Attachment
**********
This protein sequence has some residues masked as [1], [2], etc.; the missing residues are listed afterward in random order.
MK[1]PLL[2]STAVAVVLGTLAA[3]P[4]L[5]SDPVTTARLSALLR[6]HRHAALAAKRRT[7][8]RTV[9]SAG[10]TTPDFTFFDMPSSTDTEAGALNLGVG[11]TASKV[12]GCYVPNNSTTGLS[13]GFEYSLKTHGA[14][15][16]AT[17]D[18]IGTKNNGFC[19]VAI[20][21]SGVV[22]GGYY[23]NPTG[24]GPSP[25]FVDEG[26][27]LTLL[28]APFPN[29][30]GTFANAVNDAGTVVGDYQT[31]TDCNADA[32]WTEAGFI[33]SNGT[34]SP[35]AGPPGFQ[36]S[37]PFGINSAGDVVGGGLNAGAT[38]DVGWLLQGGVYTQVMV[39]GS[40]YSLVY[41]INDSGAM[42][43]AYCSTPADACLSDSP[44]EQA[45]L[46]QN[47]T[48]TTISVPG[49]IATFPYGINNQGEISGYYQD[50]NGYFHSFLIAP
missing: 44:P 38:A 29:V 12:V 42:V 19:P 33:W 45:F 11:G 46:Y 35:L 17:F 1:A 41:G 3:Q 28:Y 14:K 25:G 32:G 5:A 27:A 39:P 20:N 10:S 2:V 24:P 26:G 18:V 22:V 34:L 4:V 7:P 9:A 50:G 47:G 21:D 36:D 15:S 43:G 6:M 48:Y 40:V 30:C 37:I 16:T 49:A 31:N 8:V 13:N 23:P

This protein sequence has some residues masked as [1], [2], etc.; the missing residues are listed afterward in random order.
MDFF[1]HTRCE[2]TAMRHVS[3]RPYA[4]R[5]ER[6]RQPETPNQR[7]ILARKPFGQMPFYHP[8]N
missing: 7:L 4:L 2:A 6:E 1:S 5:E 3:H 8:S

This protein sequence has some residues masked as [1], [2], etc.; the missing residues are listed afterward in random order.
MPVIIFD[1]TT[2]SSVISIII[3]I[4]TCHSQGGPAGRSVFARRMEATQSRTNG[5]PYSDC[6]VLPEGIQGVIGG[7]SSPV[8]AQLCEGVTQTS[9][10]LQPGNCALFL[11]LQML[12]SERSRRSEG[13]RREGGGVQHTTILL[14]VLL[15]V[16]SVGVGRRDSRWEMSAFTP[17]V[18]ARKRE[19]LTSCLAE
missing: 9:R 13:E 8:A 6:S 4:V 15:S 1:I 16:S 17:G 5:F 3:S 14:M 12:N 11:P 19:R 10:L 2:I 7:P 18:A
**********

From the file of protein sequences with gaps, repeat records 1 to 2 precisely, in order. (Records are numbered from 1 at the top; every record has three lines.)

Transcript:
This protein sequence has some residues masked as [1], [2], etc.; the missing residues are listed afterward in random order.
MK[1]PLL[2]STAVAVVLGTLAA[3]P[4]L[5]SDPVTTARLSALLR[6]HRHAALAAKRRT[7][8]RTV[9]SAG[10]TTPDFTFFDMPSSTDTEAGALNLGVG[11]TASKV[12]GCYVPNNSTTGLS[13]GFEYSLKTHGA[14][15][16]AT[17]D[18]IGTKNNGFC[19]VAI[20][21]SGVV[22]GGYY[23]NPTG[24]GPSP[25]FVDEG[26][27]LTLL[28]APFPN[29][30]GTFANAVNDAGTVVGDYQT[31]TDCNADA[32]WTEAGFI[33]SNGT[34]SP[35]AGPPGFQ[36]S[37]PFGINSAGDVVGGGLNAGAT[38]DVGWLLQGGVYTQVMV[39]GS[40]YSLVY[41]INDSGAM[42][43]AYCSTPADACLSDSP[44]EQA[45]L[46]QN[47]T[48]TTISVPG[49]IATFPYGINNQGEISGYYQD[50]NGYFHSFLIAP
missing: 44:P 38:A 29:V 12:V 42:V 19:P 33:W 45:F 11:G 46:Y 35:L 17:F 1:A 41:G 3:Q 28:Y 14:K 25:G 32:G 5:A 27:A 39:P 20:N 10:S 2:V 24:P 26:G 18:V 22:V 34:L 4:V 7:P 9:A 50:G 47:G 21:D 36:D 15:S 43:G 6:M 48:Y 40:V 30:C 37:I 16:T 49:A 31:N 8:V 13:N 23:P

This protein sequence has some residues masked as [1], [2], etc.; the missing residues are listed afterward in random order.
MDFF[1]HTRCE[2]TAMRHVS[3]RPYA[4]R[5]ER[6]RQPETPNQR[7]ILARKPFGQMPFYHP[8]N
missing: 7:L 4:L 2:A 6:E 1:S 5:E 3:H 8:S